K and I headed out for a morning hike into a cold and windy day, with little sun filtering through the clouds.
Our goal today was to make a big circle around the bear den to find out if the sow and yearling had been up and ambling around their territory. To avoid disturbing the bears, we stayed fairly far away from the den. Thus, we'd only find bear tracks if the ursines had walked a long way.
As you can see below, the trail where I see my first bear tracks most springs was a blank slate - no bear signs.
Despite searching extensively in a large area around the den, we found no bear tracks in the snow.
Consequently, because today's cold weather wasn't replicated in the foreseeable weather forecast, I decided that my partner and I would visit the den this afternoon. We needed to change memory cards in the existing wildlife camera, replace its batteries, and add an additional camera.
This time, we knew the best route to approach the den. We quietly hiked from above. Believe it or not, the den sat in the center of this photo about 20 ft from us, below a snow-covered boulder. Again, I was astounded by my good luck in literally stumbling upon it back in early February.
As we took a few more steps down toward the den, we saw tracks outside the den entrance. The small hole leading into the den sat just below the gnawed fallen tree trunk in the middle of the photo.
Since we knew that it last snowed a week ago, we surmised that the tracks were less than a week old. So, we moved very cautiously in the direction of the den. It became obvious that the tracks were ursine even from a distance. The rear paw tracks were shaped like human tracks, with deep heel impressions, toes, and nails.
Without peeking in the completely silent den and possibly riling up two bears, we went straight to work on the cameras. We took turns dealing with the cameras and standing guard. We each had a big can of pepper spray but fervently hoped not to disturb the bears.
Once we'd set up one wildlife camera to shoot video and the other to shoot still photos (both infrared), we peeked in the den. Initially, I saw only black bear fur. The mama bear still lay across the den entrance and looked asleep, completely unperturbed by our work on the cameras.
Then, she opened her eyes and lazily looked at me. I didn't feel even vaguely threatened. She looked sleepy and peaceful.
Within seconds, she decided that I was too boring to keep her awake. She laid her head down, with one eye still on me.
In no time at all, she was back asleep, eyes closed and snoozing. The branch hid her head in the photo below, but it's resting on the floor of the den. From what I've read, the sow likely lined the floor with pine boughs before she and her cub retired to the den early in the winter.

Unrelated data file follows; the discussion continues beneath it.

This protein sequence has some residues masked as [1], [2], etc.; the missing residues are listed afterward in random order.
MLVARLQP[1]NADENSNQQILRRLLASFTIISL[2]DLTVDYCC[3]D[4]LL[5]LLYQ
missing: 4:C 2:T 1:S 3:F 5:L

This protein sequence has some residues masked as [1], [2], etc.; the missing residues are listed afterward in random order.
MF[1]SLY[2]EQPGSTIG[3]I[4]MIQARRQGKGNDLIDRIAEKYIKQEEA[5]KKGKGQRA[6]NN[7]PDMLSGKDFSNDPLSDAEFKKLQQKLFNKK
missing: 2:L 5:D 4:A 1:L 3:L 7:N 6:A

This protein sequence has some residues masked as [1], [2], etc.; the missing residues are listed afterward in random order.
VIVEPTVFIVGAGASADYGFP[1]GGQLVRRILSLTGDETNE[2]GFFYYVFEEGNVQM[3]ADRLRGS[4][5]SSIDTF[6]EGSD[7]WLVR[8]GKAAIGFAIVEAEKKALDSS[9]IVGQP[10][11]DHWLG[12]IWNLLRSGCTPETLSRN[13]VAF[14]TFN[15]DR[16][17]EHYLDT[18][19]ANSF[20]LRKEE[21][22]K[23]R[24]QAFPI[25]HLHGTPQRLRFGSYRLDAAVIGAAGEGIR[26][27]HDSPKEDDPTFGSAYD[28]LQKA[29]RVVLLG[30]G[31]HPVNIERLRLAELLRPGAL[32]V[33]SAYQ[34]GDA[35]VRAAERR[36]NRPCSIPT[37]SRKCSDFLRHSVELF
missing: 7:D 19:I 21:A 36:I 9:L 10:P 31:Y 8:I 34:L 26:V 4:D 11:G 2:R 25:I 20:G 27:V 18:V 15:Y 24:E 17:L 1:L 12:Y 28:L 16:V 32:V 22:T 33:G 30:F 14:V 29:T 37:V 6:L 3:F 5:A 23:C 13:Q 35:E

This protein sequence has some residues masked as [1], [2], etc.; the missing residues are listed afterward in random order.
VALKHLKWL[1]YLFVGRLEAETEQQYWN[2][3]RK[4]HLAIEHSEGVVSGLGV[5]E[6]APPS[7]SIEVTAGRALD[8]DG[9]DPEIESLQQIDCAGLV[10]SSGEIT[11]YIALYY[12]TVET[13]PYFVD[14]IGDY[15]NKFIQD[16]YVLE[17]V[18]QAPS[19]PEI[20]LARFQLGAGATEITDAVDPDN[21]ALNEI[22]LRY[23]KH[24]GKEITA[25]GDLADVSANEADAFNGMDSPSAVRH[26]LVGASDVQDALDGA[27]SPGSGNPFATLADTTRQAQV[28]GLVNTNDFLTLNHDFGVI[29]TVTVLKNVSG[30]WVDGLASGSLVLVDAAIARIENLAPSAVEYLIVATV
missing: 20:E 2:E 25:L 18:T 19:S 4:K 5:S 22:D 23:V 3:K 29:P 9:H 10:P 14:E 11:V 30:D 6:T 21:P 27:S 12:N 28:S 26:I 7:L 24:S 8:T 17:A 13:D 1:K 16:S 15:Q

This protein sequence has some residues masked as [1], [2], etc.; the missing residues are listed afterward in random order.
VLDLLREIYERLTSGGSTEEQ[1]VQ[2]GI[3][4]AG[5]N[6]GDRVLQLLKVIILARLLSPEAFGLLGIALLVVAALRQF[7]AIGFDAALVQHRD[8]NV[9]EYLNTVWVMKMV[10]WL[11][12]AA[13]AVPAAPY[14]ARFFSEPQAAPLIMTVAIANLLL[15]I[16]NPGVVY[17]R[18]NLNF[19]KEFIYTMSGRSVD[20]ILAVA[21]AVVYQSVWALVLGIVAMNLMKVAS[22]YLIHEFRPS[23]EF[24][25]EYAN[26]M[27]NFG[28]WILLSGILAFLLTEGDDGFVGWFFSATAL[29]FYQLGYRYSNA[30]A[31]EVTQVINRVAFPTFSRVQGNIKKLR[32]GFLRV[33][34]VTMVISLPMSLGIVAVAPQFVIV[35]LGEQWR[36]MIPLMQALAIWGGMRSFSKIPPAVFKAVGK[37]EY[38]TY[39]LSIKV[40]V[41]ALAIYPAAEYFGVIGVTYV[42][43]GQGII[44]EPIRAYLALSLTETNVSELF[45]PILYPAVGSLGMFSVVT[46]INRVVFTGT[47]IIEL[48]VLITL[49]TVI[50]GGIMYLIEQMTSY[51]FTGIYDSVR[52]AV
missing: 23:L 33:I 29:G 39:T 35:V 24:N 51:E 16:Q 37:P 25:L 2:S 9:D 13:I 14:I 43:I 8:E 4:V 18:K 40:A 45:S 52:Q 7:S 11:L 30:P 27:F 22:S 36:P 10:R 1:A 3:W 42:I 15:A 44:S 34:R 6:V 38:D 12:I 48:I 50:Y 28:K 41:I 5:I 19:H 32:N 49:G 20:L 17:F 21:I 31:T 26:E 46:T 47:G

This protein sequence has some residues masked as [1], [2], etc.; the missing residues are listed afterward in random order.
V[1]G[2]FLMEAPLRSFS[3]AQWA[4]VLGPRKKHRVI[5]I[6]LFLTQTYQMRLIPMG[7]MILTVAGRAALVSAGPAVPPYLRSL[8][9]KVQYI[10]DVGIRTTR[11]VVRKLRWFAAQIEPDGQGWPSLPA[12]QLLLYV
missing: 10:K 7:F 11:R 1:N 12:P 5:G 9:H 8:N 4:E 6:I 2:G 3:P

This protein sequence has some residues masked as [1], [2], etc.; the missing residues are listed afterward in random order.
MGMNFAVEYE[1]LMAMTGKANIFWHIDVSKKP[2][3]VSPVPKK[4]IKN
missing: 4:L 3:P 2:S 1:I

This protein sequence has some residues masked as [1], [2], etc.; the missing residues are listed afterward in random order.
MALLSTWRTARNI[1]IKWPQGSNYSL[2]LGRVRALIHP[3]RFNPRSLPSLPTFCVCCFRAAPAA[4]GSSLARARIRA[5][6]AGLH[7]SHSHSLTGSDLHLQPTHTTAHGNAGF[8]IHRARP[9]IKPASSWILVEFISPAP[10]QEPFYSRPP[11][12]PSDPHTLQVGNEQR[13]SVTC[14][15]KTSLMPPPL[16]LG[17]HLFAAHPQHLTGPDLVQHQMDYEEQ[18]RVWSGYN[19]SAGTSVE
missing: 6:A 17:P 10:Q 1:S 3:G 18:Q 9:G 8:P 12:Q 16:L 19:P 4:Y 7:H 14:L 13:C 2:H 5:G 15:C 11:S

I didn't see the yearling cub today. I suspect that the youngster was sleeping deeply behind his mother. Our video coverage doesn't show that anything nefarious happened to him - that was my greatest worry when I didn't see him in the den. On the hike home, I conjured up wild scenarios where a mountain lion somehow ate the cub. We found no video evidence of the cub ever leaving the den.
When we arrived home, we anxiously checked the precious memory card containing video since our last visit. We were pleased beyond words that the bears didn't stir for almost two weeks after our last visit. Obviously, we didn't disturb them too much. My greatest fear is scaring them into moving their den or into wasting energy checking outside the den.
The sow stirred almost two weeks after we'd put up the camera. She emerged from the den at about 10 AM, voraciously eating snow, stretching her front limbs, and then turning her large rump toward the camera. She then urinated but the video cut away in the midst of it. The wildlife camera paused to check for continued activity after a minute and then resumed recording when it sensed that the sow was still outside the den. The remainder of the video shows the sow gracefully sliding into the narrow den opening to go back to sleep.
The video is NOT in slow motion. Rather, the sow moved languidly, like caffeine-deprived KB early in the morning. I could imagine her sighing softly as she settled back into the den and sleep overtook her once again.
Intriguingly, many descriptions of bear hibernation say that they don't ingest any water or food all winter long. Moreover, according to these sources, they don't urinate. Hmmm, my sow has decided to break the mold!
From our memory card, we also discovered that the sow had made another foray outside the den just yesterday. I'll collate that video for tomorrow's post.
I find nothing as fascinating and exciting as these glimpses of a wild animal's natural life. If I hadn't been worried about disturbing the bears or habituating them to humans, I might have sat with them for a while. Their winter sleeping den felt so tranquil that I didn't want to leave.